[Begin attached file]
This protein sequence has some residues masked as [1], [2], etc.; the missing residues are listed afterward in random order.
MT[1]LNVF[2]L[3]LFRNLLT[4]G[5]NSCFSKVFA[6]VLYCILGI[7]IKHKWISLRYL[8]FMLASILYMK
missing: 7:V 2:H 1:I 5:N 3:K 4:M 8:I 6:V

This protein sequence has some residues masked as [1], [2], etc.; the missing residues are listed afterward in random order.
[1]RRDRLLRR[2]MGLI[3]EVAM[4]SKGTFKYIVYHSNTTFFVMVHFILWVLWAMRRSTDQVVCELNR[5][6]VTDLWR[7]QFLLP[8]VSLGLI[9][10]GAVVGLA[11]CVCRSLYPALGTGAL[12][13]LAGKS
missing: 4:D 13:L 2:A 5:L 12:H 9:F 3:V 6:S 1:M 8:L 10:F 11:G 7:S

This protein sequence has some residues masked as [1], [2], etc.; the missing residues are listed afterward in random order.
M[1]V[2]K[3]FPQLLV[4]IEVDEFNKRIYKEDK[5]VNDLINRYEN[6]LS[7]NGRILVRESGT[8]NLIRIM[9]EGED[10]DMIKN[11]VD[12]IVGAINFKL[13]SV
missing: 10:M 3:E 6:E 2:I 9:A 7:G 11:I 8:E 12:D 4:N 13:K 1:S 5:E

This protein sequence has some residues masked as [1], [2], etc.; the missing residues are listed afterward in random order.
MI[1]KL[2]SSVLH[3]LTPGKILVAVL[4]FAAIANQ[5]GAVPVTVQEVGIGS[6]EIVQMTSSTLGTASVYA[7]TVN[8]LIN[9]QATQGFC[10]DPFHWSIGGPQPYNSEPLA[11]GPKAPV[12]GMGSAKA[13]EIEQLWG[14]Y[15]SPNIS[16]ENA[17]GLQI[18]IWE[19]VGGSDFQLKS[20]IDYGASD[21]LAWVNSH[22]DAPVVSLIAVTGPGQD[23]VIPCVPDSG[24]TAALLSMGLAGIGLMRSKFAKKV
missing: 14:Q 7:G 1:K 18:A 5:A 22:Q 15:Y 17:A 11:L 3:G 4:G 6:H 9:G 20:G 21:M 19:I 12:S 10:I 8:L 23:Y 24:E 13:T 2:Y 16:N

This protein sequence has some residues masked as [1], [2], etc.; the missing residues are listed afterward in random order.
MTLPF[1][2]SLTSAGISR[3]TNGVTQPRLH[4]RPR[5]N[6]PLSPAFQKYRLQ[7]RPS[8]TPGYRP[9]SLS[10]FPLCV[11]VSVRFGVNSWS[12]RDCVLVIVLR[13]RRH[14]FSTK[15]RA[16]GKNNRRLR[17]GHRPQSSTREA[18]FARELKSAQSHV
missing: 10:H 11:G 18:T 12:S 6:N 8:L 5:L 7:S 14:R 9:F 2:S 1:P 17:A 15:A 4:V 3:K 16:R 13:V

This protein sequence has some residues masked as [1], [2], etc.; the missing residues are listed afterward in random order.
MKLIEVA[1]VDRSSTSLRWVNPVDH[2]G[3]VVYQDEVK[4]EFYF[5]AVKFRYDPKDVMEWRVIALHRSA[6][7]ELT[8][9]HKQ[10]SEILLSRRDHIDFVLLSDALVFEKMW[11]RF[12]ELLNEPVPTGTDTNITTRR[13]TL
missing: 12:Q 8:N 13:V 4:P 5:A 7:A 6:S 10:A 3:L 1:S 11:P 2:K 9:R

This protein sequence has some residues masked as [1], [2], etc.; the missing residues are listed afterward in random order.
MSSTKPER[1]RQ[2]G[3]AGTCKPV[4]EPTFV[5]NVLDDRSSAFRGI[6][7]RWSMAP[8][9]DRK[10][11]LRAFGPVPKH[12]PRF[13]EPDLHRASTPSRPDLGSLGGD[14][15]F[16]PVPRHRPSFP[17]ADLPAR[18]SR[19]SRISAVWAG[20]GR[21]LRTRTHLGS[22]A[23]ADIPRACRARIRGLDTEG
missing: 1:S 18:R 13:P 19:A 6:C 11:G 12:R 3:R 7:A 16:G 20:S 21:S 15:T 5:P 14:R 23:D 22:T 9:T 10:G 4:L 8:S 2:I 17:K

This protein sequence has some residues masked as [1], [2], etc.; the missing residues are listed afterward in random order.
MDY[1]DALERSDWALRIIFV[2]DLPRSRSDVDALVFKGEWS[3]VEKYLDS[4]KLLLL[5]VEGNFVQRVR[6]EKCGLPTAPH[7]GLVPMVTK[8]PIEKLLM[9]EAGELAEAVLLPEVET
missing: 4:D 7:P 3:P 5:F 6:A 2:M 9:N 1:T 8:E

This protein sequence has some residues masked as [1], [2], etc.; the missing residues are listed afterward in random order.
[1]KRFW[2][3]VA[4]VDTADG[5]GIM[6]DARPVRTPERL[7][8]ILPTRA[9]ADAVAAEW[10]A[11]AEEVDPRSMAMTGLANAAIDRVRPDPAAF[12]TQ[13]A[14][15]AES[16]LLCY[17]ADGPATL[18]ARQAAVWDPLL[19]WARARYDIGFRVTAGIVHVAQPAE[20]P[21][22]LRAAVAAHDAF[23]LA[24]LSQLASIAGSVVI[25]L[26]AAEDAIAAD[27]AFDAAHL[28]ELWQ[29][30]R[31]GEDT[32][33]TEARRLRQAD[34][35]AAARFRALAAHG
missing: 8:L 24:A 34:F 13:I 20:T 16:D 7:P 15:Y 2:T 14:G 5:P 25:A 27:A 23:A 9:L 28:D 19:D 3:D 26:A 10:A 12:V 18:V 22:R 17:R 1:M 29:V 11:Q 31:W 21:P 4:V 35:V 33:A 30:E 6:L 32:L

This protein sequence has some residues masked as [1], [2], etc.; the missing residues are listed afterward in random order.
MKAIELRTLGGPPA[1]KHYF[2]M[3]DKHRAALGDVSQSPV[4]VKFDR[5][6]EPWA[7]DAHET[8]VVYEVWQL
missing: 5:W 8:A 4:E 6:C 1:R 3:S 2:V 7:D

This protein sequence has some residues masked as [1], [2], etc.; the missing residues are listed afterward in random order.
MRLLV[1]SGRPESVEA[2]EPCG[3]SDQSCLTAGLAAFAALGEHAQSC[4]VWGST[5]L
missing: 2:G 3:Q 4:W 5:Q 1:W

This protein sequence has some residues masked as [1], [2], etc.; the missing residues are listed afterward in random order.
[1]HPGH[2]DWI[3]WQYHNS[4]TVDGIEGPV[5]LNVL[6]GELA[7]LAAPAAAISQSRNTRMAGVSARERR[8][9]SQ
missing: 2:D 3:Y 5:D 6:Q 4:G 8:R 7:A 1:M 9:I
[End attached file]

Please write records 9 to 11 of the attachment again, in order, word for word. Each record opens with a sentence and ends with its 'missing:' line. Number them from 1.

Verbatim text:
This protein sequence has some residues masked as [1], [2], etc.; the missing residues are listed afterward in random order.
[1]KRFW[2][3]VA[4]VDTADG[5]GIM[6]DARPVRTPERL[7][8]ILPTRA[9]ADAVAAEW[10]A[11]AEEVDPRSMAMTGLANAAIDRVRPDPAAF[12]TQ[13]A[14][15]AES[16]LLCY[17]ADGPATL[18]ARQAAVWDPLL[19]WARARYDIGFRVTAGIVHVAQPAE[20]P[21][22]LRAAVAAHDAF[23]LA[24]LSQLASIAGSVVI[25]L[26]AAEDAIAAD[27]AFDAAHL[28]ELWQ[29][30]R[31]GEDT[32][33]TEARRLRQAD[34][35]AAARFRALAAHG
missing: 8:L 24:A 34:F 13:I 20:T 16:D 7:P 15:Y 2:T 14:G 5:P 25:A 27:A 23:A 9:L 28:D 19:D 3:D 26:A 10:A 12:V 18:V 22:R 17:R 1:M 29:V 11:Q 31:W 21:P 4:V 35:V 33:A 30:E 6:L 32:L

This protein sequence has some residues masked as [1], [2], etc.; the missing residues are listed afterward in random order.
MKAIELRTLGGPPA[1]KHYF[2]M[3]DKHRAALGDVSQSPV[4]VKFDR[5][6]EPWA[7]DAHET[8]VVYEVWQL
missing: 5:W 8:A 4:E 6:C 1:R 3:S 2:V 7:D

This protein sequence has some residues masked as [1], [2], etc.; the missing residues are listed afterward in random order.
MRLLV[1]SGRPESVEA[2]EPCG[3]SDQSCLTAGLAAFAALGEHAQSC[4]VWGST[5]L
missing: 2:G 3:Q 4:W 5:Q 1:W